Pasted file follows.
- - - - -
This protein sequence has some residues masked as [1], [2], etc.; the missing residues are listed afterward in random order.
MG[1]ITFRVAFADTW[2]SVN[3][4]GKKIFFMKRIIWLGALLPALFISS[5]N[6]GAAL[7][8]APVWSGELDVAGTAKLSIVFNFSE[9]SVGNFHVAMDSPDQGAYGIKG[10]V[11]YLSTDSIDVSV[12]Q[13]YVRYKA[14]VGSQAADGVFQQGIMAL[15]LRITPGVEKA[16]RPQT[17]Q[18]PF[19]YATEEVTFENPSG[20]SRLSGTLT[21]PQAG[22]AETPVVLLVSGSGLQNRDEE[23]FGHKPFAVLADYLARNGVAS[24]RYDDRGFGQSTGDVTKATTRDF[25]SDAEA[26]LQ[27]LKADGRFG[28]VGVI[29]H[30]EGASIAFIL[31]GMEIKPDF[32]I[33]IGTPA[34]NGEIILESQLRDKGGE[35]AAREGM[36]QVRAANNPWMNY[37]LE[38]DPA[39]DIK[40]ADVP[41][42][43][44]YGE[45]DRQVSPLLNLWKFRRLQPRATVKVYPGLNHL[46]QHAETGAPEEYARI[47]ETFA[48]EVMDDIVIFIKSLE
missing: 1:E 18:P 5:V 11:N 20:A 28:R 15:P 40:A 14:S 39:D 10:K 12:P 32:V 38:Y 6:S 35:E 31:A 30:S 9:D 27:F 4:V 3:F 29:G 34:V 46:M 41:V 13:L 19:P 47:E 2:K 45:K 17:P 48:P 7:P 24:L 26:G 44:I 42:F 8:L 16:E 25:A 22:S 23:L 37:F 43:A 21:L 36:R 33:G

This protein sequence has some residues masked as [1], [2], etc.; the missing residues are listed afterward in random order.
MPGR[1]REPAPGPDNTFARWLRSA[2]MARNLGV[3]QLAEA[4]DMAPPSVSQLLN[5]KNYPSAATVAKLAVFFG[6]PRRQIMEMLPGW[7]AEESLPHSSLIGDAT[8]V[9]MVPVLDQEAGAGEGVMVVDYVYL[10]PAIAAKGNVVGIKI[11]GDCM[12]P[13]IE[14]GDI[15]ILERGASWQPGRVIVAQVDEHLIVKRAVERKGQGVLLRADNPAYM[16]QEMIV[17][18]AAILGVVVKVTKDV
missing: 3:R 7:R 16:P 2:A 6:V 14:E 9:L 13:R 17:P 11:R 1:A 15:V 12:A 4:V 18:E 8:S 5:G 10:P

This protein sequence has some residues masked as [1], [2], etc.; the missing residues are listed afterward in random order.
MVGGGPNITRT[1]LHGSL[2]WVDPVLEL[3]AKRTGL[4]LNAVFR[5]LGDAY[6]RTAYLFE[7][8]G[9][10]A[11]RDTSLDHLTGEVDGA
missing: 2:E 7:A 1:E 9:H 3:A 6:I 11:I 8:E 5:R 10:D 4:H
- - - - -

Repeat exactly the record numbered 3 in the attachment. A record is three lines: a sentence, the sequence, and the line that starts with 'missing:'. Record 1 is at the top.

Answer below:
This protein sequence has some residues masked as [1], [2], etc.; the missing residues are listed afterward in random order.
MVGGGPNITRT[1]LHGSL[2]WVDPVLEL[3]AKRTGL[4]LNAVFR[5]LGDAY[6]RTAYLFE[7][8]G[9][10]A[11]RDTSLDHLTGEVDGA
missing: 2:E 7:A 1:E 9:H 3:A 6:I 11:I 8:E 5:R 10:D 4:H